Harvey Milk & Joe Campbell Residence
Future LGBT rights icon Harvey Milk lived with his boyfriend Joe Campbell in an apartment in this building across the street from Central Park from 1958 to 1962, with Milk living here until 1963.
After their six-year relationship ended, Campbell became part of the Warhol crowd and Milk would ultimately go on to become the first openly gay person to be elected to office in California, in 1977.
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Harvey Milk (1930-1978) was born in Woodmere, New York, to Lithuanian Jewish parents and frequented New York City to watch opera from a young age. According to biographer Randy Shilts in The Mayor of Castro Street, Milk was leading an active gay life by age 14. In August 1947, before his freshman year at New York State College for Teachers (now State University of New York), in Albany, he was arrested for cruising in Central Park. After graduation in 1951, Milk joined the Navy. However, he was forced to resign four years later and was given an “other than honorable” discharge because he was gay (until the Bay Area Reporter obtained his naval records in 2020, it was widely assumed that Milk had been honorably discharged).
In the summer of 1956, Milk rented an apartment in Rego Park, Queens, and worked as a high school teacher on Long Island. That July, he met Joe Campbell (1936-2005) at Riis Park Beach. A few weeks later, Campbell moved into Milk’s apartment and they began a six-year relationship. Shilts notes that “They quickly settled into a safe middle-class marriage. Harvey accepted nothing short of complete monogamy. Their outings were to the opera, ballet, and museums–not gay bars.” In 1958, Milk and Campbell rented an apartment at 360 Central Park West, with Milk then working for an insurance company and Campbell gilding furniture. Shilts writes that Campbell “decorated the apartment in late-fifties splendor.” Although they acted as a couple in public, Milk remained closeted and was politically conservative (he later worked on Barry Goldwater’s 1964 presidential campaign).
Campbell moved out after their relationship ended in late 1962. He joined the Andy Warhol crowd and played the Sugar Plum Fairy in Warhol’s film, My Hustler (1965), a character later referenced in Lou Reed’s 1972 song “Walk on the Wild Side.” (He moved to the San Francisco Bay Area around 1968 and eventually lived with Stanley Jensen, his partner of 24 years, until Campbell’s death in 2005.)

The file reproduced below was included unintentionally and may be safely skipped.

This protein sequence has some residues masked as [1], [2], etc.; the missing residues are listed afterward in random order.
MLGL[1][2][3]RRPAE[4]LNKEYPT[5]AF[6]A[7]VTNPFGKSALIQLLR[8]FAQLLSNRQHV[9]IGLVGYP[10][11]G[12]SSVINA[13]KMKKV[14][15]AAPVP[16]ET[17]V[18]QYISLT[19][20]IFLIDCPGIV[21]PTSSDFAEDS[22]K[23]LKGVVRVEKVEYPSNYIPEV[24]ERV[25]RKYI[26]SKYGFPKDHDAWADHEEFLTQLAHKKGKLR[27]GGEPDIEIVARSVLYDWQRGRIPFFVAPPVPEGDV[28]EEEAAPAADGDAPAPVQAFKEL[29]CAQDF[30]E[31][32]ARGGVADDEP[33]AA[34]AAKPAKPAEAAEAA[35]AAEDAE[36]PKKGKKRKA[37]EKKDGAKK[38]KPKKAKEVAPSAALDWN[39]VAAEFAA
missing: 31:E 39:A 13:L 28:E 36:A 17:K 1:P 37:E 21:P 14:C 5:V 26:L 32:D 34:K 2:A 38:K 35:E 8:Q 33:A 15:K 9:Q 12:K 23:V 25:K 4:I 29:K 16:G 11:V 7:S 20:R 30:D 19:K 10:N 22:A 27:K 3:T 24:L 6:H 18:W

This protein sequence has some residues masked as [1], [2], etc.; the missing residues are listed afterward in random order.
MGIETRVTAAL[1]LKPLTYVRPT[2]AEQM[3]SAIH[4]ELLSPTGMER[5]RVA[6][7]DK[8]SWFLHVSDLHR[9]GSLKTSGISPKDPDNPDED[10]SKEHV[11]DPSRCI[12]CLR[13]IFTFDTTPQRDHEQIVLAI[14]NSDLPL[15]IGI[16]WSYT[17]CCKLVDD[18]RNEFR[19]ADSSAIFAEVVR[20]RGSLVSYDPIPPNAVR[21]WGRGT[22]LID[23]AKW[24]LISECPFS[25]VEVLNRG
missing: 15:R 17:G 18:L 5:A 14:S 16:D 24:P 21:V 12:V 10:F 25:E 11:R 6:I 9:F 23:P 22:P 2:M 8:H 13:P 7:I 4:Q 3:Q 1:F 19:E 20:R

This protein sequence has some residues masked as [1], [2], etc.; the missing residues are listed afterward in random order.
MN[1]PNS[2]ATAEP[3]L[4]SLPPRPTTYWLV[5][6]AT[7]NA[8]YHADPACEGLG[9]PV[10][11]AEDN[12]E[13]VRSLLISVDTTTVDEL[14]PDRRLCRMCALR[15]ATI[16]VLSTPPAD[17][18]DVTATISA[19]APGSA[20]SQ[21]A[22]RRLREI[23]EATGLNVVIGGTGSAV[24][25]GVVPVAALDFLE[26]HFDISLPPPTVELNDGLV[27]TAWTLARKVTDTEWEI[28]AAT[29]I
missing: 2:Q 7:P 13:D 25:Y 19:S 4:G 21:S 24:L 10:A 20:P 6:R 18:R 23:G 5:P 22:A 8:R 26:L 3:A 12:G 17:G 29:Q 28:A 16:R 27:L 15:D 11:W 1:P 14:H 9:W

Shortly after the break-up with Campbell, Milk met the young future gay rights activist Craig Rodwell while cruising on Central Park West and they began a brief relationship. Rodwell’s confrontations with the police over issues of LGBT harassment made Milk uneasy because he was worried about being outed, and he broke up with Rodwell. Milk left 360 Central Park West in 1963 and eventually rented another apartment near the park before moving to Greenwich Village with Jack Galen McKinley, who worked in the theater. Milk lived in San Francisco from 1969 to 1971, before briefly returning to New York to assist his friend Tom O’Horgan with musical productions on Broadway. In 1972, Milk moved back to San Francisco. He became active in LGBT political and business circles there, and ran twice (but lost) for the San Francisco Board of Supervisors; Mayor George Moscone, however, appointed Milk to the Board of Permit Appeals, making him the first openly gay commissioner in an American city. He finally won election as a supervisor in 1977, making him a national leader for LGBT rights and the first publicly elected out gay official in California history. Tragically, he (along with Mayor Moscone) was assassinated nearly a year after taking office by a disgruntled former supervisor.
Harvey Milk High School, in New York City, was named for him when it opened in 1985. The San Francisco building at 573-575 Castro Street, which housed his shop, Castro Camera, and his upstairs residence, was designated a city landmark in 2000. The U.S.N.S Harvey Milk, launched in 2021, is the first Navy ship to be named for an openly gay person.
- Architect or Builder: Rosario Candela
- Year Built: 1928-29
Dan Nicoletta, “Joe Campbell,” Bay Area Reporter, October 26, 2005, bit.ly/3DZi9VZ.
“Harvey Milk: Letters to Joe Campbell, 1961-,” San Francisco Public Library, bit.ly/3E335Xl.
“Joe F. Campbell,” Find a Grave, bit.ly/3jkzS2p.
Lillian Faderman, Harvey Milk: His Lives and Death (New Haven: Yale University Press, 2018).
Matthew S. Bajko, “Naval Records Indicate SF Library’s Milk Discharge Paperwork a Fake,” Bay Area Reporter, February 12, 2020, bit.ly/3lZ6YXn.
“The Official Harvey Milk Biography,” Harvey Milk Foundation, bit.ly/3Gg5DUe.
Randy Shilts, The Mayor of Castro Street (New York: St. Martin’s Press, 1982). [source of Shilts quotes]
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